On 01 September 2014, Tom Newton Dunn, the Political Editor of the Sun, was informed that the police had obtained his phone records to identify the police whistle-blower who had contacted him in relation to the Plebgate Scandal. Mr Newton Dunn only coincidentally found out his phone had records had been requested and used on the publication of the Operation Alice Closing Report.

Several questions spring to mind; how did the police obtain this information? Are the police entitled to access and use telecommunications data from a journalist’s phone so as to identify his sources? Whatever happened to journalistic privilege?

The protection of journalists’ sources is a fundamental right around the operation of a free press. In statute, this is protected by the Contempt of Court Act and Article 10 of the Human Rights Act. The obtaining and disclosure of journalistic material is governed by the Police and Criminal Evidence Act (PACE), which obliges the police to go to court and ask for a judge’s permission to get records belonging to a journalist. The journalist is then notified and is able to attend court and resist disclosure of such records to a third party.

In the present scenario, the Met was able lawfully to circumvent this procedure by merely completing a request form under the Regulation of Investigatory Powers Act 2000 (RIPA) and sending it to Mr Newton Dunn’s mobile phone provider. The telephone company apparently has no discretion to resist such a RIPA request from the police. There is no need for a warrant; the information is seemingly readily accessible.

The information provided by the telephone company is not the actual content of the calls themselves but is the phone’s metadata. This is nonetheless extremely informative as it includes a list of all calls made and received, the timings and duration of the calls, and even the geographic location of the telephone at the time the calls were made.

A senior officer (independent from the inquiry) can only approve the requisition of data under RIPA if they believe it is “necessary” under certain grounds (which are very broad) and “proportionate”. The officer must record their considerations at the time. The request is secretive; the subscriber is not told that a RIPA request has been made or that his metadata has been accessed. There is currently no definitive way of finding out whether a RIPA request has been made and also (if ever known about!) no way of challenging such a request.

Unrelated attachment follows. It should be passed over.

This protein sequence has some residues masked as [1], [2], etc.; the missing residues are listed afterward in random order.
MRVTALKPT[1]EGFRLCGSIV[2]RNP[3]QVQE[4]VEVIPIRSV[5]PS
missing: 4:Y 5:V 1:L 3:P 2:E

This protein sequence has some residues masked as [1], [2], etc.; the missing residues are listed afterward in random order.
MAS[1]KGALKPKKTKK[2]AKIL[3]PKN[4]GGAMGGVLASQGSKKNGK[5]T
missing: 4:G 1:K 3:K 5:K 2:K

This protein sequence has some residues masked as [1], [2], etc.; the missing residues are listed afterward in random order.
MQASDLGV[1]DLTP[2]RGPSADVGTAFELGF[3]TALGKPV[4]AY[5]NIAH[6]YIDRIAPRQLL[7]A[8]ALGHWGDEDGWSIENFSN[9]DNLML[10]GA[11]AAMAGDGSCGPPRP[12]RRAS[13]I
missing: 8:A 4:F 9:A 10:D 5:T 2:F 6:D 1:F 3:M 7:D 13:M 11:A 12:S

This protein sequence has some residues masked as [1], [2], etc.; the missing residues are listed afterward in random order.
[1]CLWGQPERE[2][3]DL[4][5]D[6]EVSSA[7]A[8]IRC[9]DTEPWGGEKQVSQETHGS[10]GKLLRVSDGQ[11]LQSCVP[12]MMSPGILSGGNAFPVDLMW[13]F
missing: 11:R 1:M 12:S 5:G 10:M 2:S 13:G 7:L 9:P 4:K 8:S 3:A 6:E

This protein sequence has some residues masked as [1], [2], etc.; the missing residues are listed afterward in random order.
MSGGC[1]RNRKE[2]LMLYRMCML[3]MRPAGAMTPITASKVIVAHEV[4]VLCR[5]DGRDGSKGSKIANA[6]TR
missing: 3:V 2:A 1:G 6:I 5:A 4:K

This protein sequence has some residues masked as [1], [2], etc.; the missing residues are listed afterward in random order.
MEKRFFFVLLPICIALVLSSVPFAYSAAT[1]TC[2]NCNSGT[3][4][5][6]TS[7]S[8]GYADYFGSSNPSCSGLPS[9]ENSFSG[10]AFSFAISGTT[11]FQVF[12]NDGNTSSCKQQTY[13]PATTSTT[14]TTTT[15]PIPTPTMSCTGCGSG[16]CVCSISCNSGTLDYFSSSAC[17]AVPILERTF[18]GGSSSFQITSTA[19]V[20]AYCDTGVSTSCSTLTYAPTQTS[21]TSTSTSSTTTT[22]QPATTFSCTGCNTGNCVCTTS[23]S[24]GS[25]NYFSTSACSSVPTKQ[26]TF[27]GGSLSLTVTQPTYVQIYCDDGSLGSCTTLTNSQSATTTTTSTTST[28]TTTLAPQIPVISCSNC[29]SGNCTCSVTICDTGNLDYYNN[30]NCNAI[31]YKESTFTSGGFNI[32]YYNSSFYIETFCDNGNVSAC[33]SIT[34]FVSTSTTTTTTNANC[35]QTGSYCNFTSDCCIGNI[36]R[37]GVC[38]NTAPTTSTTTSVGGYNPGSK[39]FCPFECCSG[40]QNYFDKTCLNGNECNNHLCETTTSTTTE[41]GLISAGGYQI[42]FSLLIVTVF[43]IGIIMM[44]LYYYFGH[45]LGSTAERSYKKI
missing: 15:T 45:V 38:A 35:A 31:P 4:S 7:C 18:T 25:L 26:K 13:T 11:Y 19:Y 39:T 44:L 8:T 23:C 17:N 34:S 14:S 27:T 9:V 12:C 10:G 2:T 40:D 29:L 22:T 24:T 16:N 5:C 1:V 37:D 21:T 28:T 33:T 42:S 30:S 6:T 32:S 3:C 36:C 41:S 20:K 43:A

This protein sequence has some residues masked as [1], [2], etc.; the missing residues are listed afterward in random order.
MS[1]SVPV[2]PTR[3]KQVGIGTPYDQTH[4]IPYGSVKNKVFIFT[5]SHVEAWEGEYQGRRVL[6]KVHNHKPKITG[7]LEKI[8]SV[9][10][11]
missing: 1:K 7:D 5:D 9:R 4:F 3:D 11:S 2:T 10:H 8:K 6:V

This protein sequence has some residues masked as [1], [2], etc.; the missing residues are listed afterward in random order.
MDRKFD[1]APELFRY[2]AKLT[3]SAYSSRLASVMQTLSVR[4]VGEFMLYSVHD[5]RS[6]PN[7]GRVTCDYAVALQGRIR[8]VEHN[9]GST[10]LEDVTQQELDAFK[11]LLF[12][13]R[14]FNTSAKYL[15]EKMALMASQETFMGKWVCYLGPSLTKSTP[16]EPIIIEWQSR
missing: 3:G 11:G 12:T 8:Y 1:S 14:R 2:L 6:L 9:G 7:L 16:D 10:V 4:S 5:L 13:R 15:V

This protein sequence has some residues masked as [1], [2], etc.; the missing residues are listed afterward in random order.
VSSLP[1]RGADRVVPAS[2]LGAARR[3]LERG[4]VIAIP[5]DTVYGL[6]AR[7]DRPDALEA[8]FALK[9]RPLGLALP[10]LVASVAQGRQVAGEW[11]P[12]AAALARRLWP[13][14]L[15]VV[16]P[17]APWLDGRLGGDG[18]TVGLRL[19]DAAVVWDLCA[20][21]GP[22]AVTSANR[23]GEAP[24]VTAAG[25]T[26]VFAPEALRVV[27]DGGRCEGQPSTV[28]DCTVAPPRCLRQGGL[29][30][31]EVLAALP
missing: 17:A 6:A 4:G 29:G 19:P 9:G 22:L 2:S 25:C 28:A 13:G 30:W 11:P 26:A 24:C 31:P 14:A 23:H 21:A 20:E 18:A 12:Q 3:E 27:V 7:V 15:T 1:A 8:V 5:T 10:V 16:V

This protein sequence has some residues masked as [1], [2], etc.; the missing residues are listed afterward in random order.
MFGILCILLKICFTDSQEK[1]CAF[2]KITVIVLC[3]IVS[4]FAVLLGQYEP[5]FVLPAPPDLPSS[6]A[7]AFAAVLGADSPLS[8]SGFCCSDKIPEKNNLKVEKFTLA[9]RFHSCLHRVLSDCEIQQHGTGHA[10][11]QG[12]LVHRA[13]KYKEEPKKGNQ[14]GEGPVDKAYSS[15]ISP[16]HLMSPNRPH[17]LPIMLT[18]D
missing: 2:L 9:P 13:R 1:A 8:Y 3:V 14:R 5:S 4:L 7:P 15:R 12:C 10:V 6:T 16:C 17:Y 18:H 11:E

Any “persons designated” can make such RIPA requests; this includes the Police and Intelligence Service. In addition, the Secretary of State has the power to designate any public authority, a power that has been exercised in respect of a significant number of state agencies, from the Department of Transport to the Gambling Commission. 

Given the grave consequences for individuals’ privacy, one would hope that RIPA requests are seldom made, but this is not the case. It is thought that last year between 100,000 to 500,000 were made. In an attempt to grasp a clearer picture of some numbers, every police force in the UK has recently been asked by Keith Vaz, the chairman of the Commons Home Affairs Select Committee, to provide the government with details of RIPA requests made. How effective this will be is questionable as a number of police forces have already rejected the request either for practical reasons or on grounds of national security. 

Understandably, journalists are uneasy about this covert intrusion into their records. The Bureau of Investigative Journalism has filed a case with the European Court of Human Rights seeking a ruling on whether the UK government’s polices on the interception of communications are a breach of Article 10.

In the meantime, Theresa May has announced that "we are revising the relevant code to make clear that specific consideration must be given to communications data requests involving those in sensitive professions, such as journalists."

A draft code is due to be published in the autumn and should be the subject of an (overt) public consultation. It cannot come too soon.